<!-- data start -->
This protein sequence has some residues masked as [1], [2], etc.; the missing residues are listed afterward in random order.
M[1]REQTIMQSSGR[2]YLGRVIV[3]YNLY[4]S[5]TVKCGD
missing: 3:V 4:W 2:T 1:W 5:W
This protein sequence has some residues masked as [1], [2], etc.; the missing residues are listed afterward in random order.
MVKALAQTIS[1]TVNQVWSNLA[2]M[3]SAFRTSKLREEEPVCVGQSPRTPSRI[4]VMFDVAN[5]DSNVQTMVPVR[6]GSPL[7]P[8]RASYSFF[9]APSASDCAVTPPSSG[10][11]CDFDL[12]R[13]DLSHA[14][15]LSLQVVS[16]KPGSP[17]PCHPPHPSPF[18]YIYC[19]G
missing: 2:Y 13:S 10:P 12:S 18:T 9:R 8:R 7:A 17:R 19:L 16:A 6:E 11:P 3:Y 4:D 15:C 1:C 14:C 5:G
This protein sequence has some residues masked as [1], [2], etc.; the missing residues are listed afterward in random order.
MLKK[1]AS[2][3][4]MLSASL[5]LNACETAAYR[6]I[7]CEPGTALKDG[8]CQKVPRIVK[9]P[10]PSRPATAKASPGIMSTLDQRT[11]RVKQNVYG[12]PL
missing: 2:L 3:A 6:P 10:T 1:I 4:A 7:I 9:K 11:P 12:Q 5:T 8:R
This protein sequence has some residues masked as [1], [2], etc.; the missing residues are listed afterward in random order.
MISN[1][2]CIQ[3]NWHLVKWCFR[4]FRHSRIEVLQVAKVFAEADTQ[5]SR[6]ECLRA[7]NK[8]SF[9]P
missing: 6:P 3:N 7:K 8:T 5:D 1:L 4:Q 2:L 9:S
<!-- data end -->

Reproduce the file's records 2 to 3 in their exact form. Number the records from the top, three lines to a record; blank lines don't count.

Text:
This protein sequence has some residues masked as [1], [2], etc.; the missing residues are listed afterward in random order.
MVKALAQTIS[1]TVNQVWSNLA[2]M[3]SAFRTSKLREEEPVCVGQSPRTPSRI[4]VMFDVAN[5]DSNVQTMVPVR[6]GSPL[7]P[8]RASYSFF[9]APSASDCAVTPPSSG[10][11]CDFDL[12]R[13]DLSHA[14][15]LSLQVVS[16]KPGSP[17]PCHPPHPSPF[18]YIYC[19]G
missing: 2:Y 13:S 10:P 12:S 18:T 9:R 8:R 7:A 17:R 19:L 16:A 6:E 11:P 3:Y 4:D 15:C 1:C 14:C 5:G
This protein sequence has some residues masked as [1], [2], etc.; the missing residues are listed afterward in random order.
MLKK[1]AS[2][3][4]MLSASL[5]LNACETAAYR[6]I[7]CEPGTALKDG[8]CQKVPRIVK[9]P[10]PSRPATAKASPGIMSTLDQRT[11]RVKQNVYG[12]PL
missing: 2:L 3:A 6:P 10:T 1:I 4:A 7:I 9:K 11:P 12:Q 5:T 8:R